I believe in relative utopianism (think the young, independent America in the past compared to other places in Europe at the time) but I see your point. You could in fact think of yet another scenario in all this: individualised, automated revenue streams where you contribute to a commons (like Wikipedia, GitHub or a public form of Uber) but instead get paid for it a steady income depending on the utilitarian value of your contribution. Nothing gets stale on Wikipedia so you can imagine how much one might get paid for contributing to a commons pool of software, resources or information (monetising your personal data is also something to look into, perhaps this might qualify as one of the “new jobs” you mentioned).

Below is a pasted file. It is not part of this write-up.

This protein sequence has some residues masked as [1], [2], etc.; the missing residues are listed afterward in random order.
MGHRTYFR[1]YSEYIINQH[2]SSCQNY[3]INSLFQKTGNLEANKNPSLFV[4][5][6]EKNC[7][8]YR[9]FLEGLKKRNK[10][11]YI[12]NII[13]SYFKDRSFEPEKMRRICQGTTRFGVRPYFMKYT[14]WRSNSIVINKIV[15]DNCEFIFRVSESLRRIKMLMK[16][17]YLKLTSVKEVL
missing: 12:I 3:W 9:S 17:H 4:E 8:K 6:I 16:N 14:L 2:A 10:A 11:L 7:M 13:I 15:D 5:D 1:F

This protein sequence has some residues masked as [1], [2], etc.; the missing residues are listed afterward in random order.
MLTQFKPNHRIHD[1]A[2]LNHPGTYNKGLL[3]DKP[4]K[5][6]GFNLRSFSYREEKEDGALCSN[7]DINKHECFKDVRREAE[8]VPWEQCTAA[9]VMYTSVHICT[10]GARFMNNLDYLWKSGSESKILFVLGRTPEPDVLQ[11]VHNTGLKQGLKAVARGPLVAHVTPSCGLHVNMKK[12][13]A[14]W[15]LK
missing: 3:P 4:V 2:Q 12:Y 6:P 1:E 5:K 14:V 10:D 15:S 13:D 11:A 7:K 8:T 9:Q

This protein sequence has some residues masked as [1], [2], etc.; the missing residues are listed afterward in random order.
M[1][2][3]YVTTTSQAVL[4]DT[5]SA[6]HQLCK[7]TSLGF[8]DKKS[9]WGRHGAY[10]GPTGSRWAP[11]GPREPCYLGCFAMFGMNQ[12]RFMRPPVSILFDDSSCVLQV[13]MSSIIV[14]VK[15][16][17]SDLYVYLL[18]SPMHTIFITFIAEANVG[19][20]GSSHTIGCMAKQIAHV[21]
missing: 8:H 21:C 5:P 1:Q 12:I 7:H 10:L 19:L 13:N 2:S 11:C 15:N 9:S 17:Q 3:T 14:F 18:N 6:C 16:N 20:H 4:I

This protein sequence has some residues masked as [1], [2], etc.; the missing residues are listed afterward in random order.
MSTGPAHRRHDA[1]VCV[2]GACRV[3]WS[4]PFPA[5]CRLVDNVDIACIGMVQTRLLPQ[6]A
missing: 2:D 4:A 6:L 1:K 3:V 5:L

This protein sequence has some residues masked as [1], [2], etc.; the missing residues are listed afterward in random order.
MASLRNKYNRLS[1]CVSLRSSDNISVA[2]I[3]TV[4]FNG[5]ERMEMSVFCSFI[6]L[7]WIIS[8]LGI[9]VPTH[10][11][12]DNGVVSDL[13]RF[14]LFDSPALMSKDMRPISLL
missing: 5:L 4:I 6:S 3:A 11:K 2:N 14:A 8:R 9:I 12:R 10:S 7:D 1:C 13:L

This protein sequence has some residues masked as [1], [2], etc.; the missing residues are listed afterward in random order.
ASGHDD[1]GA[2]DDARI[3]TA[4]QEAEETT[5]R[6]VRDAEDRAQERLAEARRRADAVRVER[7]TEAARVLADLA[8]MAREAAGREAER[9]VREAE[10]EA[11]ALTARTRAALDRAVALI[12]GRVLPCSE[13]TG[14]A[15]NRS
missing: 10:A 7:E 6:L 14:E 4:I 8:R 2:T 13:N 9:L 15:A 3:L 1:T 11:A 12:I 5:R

I was once sceptical of BI because many people arguing for it appeal to the power of the state in order to plan and implement it. But how will governments decide how much to give to society? What if it’s not enough? What is it supposed to be used for anyway? However, if you tell me that you’re supplying seed capital (future insurance money?) for everyone to get started on these “new jobs” that may ultimately see that person profiting from automated wealth generation of his or her own making, that would be an incredible investment for all. The extra tax returns for BI may be included as a bonus. The possibilities are endless but BI should indeed add to a person’s sense of worth and value for it to be accepted. It’s not just about financial outcomes as you say.